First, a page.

Household Cavalry mark start of the ceremonial season in Hyde Park
More than 165 soldiers and horses are taking part in the event.
The British Army’s Household Cavalry has marked the start of the ceremonial season as they were put through their paces in London’s Hyde Park.
Famed for its glittering breastplates and plumed helmets, the military unit paraded in front of Major General Ben Bathurst – the general officer commanding the household division – to prove their readiness for another summer of pageantry.
With more than 165 soldiers and horses taking part in the event on Thursday, they were joined by two French and two Danish counterparts from their equivalent mounted regiments.
Staff corporal Carl Lacey said the annual inspection is “immensely important”, adding that it is crucial to refresh the drills and process in the minds of the horses and soldiers.
“This is the precursor to the regiment going on parade in front of Her Majesty,” he said.
“The major general comes and gives us a tick in the box that he is happy with our turn out, the way that the horses look and are behaving.”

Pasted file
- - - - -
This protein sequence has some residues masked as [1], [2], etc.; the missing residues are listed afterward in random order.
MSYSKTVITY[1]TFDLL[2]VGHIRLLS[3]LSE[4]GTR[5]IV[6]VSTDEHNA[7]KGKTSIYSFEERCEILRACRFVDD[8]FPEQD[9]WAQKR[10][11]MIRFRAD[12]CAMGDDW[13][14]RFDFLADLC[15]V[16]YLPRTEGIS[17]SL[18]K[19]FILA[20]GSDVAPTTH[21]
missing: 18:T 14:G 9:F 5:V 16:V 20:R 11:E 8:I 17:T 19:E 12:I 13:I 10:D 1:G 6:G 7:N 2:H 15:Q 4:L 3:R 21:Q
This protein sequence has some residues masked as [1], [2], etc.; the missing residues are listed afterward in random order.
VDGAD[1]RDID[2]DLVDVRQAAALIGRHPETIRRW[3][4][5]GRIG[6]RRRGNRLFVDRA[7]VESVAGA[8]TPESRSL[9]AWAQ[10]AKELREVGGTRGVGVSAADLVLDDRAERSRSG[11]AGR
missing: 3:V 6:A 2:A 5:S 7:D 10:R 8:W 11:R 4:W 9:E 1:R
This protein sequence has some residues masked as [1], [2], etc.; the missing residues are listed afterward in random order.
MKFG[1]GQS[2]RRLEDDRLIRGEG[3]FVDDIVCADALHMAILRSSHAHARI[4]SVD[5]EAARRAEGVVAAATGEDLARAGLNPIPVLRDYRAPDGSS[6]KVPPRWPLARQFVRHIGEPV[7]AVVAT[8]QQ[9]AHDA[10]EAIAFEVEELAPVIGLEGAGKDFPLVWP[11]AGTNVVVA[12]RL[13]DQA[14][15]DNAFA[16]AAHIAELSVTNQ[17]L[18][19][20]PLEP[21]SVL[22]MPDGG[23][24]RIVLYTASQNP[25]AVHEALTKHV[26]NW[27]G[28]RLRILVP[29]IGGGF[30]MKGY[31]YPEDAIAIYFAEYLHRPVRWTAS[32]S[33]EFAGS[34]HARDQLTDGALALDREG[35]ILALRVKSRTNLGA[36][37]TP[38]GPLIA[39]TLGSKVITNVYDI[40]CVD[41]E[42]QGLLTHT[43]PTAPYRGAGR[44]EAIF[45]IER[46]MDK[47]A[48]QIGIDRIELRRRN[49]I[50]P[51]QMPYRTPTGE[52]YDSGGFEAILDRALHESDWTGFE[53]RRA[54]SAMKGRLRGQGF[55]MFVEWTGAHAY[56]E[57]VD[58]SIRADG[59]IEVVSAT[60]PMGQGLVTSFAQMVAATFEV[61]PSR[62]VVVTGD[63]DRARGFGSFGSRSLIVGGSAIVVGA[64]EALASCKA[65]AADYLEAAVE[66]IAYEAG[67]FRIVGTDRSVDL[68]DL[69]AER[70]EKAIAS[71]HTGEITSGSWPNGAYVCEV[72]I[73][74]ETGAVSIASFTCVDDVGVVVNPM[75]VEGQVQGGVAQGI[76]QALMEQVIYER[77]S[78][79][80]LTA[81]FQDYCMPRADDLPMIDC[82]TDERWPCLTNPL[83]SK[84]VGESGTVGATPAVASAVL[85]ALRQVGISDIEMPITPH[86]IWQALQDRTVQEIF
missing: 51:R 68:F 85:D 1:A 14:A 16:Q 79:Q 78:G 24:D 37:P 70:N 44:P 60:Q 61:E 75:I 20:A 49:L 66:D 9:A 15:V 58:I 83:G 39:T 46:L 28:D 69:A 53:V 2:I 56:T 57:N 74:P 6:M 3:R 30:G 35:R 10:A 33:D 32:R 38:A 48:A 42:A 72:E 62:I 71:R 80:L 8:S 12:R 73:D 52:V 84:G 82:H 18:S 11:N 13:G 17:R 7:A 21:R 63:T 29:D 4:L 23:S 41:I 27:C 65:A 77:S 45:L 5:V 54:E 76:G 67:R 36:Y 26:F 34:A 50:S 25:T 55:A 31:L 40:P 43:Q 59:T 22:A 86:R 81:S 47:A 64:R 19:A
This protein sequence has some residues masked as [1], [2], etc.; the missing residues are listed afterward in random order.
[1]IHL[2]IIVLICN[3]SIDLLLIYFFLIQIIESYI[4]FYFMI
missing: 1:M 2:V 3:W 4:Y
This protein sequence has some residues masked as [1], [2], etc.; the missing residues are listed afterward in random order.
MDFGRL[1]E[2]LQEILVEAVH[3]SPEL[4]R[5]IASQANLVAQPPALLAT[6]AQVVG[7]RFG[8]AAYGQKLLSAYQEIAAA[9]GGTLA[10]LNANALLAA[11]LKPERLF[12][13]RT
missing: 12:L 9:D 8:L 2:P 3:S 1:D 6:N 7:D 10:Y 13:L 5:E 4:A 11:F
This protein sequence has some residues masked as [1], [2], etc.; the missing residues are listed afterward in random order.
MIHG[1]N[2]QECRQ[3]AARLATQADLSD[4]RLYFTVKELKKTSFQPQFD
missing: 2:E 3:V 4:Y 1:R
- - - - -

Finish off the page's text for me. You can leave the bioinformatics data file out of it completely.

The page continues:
He said the inspection is as close to the format seen on the Queen’s birthday parade as possible, with the soldiers and horses replicating moves that will be performed.
With hundreds of hours of preparation leading up to the inspection, the mass of glinting metal and immaculately presented equines trotted across the grass in a display of military precision.
Based in Hyde Park, Knightsbridge, the mounted regiment of the Household Cavalry provides ceremonial troops for all state occasions including the opening of Parliament.
The cleaning and maintenance of the uniform and horses kit can take up to 10 hours – four hours for what the soldier or officer would wear, and five hours for the items worn by the horse.
Up to three kilograms of beeswax is used on the jackboots worn by the soldiers and can take seven hours per boot to polish up to their patent shine.